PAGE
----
Why brands need to be authentic in the era of fake news?
Priya Wadhwa

Why brands need to be authentic in the era of fake news?

In the increasingly digitised world with countless news and content sources, stories can reach thousands of people across the world in matter of seconds. This power has been harnessed to spread a lot of great ideas and knowledge, but also misinformation to destroy reputation of brands. Paradoxically, this age of fake news is also one of the truth — where consumers are increasingly demanding authenticity from brands and their leaders.

Brand authenticity remains a partially defined and vaguely understood concept even today, when there is growing demand and need for it to be actioned properly, in order for business to run well. Authentic brands are those that have values and morals and stands by them no matter what while honestly divulging their practices (flaws and all). In fact, the thing people most want is open and honest communication about products and services, and that finding has been consistent around the world.

Building brand authenticity is essentially making the brand more human and relatable with its audience; authentic brands are perceived as reliable, open, transparent, respectful, caring and real. These are all characteristics people desire in their best friend; and are essential for building authenticity that leads to loyalty, which of course related back to the characteristics when we look into the basics of brand loyalty.

We know that brand loyalty is built when people see the brand they use as an expression of themselves. This undoubtedly means that brands today need to pay more attention to their reputation and personality than ever before.

Consumer behavior has evolved over the past decade, with the increasing proportion of Millennial and Generation Y buyers. This has put pressure on the brands to change their communication and business strategies to appeal to the moral demands of the emerging class of young consumers. From being more transparent in their business practices, divulging information about the raw materials used and their sources, to taking a political stance, business have had to enter uncharted territories to remain relevant to their audience.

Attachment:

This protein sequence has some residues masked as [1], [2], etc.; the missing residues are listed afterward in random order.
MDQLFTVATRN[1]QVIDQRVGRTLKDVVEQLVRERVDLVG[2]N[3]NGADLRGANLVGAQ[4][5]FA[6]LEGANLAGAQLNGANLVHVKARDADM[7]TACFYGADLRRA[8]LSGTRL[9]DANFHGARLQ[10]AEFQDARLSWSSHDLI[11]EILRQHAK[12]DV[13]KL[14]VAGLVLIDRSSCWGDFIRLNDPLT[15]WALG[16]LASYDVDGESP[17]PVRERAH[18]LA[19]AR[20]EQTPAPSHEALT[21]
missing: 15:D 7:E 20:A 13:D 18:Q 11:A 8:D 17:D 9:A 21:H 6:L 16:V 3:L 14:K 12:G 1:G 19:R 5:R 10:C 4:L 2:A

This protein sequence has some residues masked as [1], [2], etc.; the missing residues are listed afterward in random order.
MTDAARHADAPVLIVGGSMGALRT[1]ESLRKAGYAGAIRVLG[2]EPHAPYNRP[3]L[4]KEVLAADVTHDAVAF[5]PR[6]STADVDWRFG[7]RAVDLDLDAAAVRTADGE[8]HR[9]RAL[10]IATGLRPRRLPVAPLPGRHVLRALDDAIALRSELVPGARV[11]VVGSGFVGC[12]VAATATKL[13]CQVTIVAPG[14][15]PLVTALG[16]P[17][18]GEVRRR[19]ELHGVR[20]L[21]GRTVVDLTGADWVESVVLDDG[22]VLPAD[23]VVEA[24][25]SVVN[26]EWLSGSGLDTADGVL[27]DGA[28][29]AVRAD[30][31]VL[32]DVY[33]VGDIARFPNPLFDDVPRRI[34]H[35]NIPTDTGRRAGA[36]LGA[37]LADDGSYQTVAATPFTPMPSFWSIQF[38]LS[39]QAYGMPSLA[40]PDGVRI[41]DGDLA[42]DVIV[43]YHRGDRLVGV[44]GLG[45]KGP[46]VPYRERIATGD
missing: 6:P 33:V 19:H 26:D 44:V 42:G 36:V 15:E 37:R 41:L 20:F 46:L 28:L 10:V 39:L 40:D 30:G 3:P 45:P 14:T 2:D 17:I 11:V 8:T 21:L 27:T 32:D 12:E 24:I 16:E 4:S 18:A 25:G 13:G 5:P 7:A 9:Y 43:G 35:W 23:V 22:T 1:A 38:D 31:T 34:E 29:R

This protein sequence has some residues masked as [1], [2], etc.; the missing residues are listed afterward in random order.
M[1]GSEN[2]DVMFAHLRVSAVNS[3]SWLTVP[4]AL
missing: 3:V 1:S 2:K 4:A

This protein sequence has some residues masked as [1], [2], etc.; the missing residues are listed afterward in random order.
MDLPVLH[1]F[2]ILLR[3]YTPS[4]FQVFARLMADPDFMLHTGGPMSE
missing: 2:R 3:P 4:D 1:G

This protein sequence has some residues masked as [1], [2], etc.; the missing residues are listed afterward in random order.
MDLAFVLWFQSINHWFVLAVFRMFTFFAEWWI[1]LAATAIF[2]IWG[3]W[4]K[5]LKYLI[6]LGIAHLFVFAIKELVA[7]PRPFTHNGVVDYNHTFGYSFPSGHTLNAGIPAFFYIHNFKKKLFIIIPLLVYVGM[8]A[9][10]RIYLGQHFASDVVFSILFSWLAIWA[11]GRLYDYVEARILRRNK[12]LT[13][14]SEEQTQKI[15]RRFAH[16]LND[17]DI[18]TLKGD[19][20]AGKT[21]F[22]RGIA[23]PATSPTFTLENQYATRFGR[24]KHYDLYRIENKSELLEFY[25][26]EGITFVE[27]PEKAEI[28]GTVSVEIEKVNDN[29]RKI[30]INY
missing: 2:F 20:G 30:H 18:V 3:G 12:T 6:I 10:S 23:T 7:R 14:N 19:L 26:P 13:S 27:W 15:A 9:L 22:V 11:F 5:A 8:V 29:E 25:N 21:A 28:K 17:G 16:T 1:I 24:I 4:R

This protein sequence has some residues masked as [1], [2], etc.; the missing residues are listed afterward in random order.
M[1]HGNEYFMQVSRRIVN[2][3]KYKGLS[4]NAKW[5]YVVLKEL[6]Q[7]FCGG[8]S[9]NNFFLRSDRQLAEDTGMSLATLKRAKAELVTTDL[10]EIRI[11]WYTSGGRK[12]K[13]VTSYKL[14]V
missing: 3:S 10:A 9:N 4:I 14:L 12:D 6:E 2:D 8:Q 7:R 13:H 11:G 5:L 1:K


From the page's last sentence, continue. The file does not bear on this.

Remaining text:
Changing times bring challenges of their own. While companies are still only dipping their toes in the authenticity waters and trying to figure out the way forward, it is evident that those perceived to be more authentic have had a lot of successes in building brand loyalty and increasing profits in even a competitive market.

So how can your brand become more authentic? Following are three action points:

  1. Be Transparent: people want to know everything that goes into the product they consume — from ingredients, their sources and manufacturing process, to the ethical practices and social responsibility initiatives of the company. Gone are the days of secret ingredients. We live in an era of knowledge. Plus if you don’t openly share this information, there are many others who will misconstrue them and develop conspiracy theories that can do a lot more harm to your reputation. Similarly, for service sectors, the more transparency in the system, where people can see and understand how their money or service promises are being handled, the more they develop trust in your brand.
  2. Be human: ever encountered the term ‘fake’, ‘dishonest’ or ‘secretive’ used as good adjectives for a person? No, because they’re qualities that make people distrust those associated with it. To connect and communicate with people today, brands need to talk and act more humanly; that means using simple language, humour, excitement, stories and having consistent brand tone of voice, image and message. Developing these as a part of your brand guidelines will go a long way in ensuring all your communication channels build a consistent image of your brand. The last thing you want is to confuse your audience by communicating differently on different media channels.
  3. Take a stand: flying under the radar and keeping yourself neutral on political, social and environmental issues will not earn any brownie points with the young generation of consumers. People today want to be associated with brands that share what they believe in and use power of their power as a brand to make a difference in society.

Loyalty is evolving from brands simply being expressions of consumer’s personality, to being representations of their thoughts and beliefs. This is the latest challenge that brands are facing across the world, even in the Middle East.

At the Future Investment Initiative (FII) held in Riyadh in October 2018, many were skeptic in doing business with the kingdom, as charges were made on links between the Saudi establishment and the murder of Jamal Khashoggi inside the Kingdom’s consulate in Istanbul. While most CEOs maintained careful and diplomatic statements. Amin Nasser of Saudi Aramco expressed his regret, saying the Kingdom recognised the issue and was looking into the case. This bold move saw him coming across as a business leader who was unafraid of stating his point of view — shattering the age-old practice of Tall Poppy Syndrome.

Nike also took a stand in 2018, to support Colin Kaepernick with a campaign that urged people to “Believe in something. Even if it costs you everything.” This move saw sales of the brand rise by 31% in the immediate aftermath and income stood up by 10% in the second financial quarter.

Embracing a more human, emotionally intelligent, yet practical and honest approach is the foundation to build authenticity. The current generations of consumers are empowered with knowledge and technology to question you at any point in time. So, it’s better to be transparent. Build your brand authenticity. The changing demographic is looking for such brands — ones that earn their trust and maintain it, who stand by their values and aspirations and be a reflection of their unique sense of self.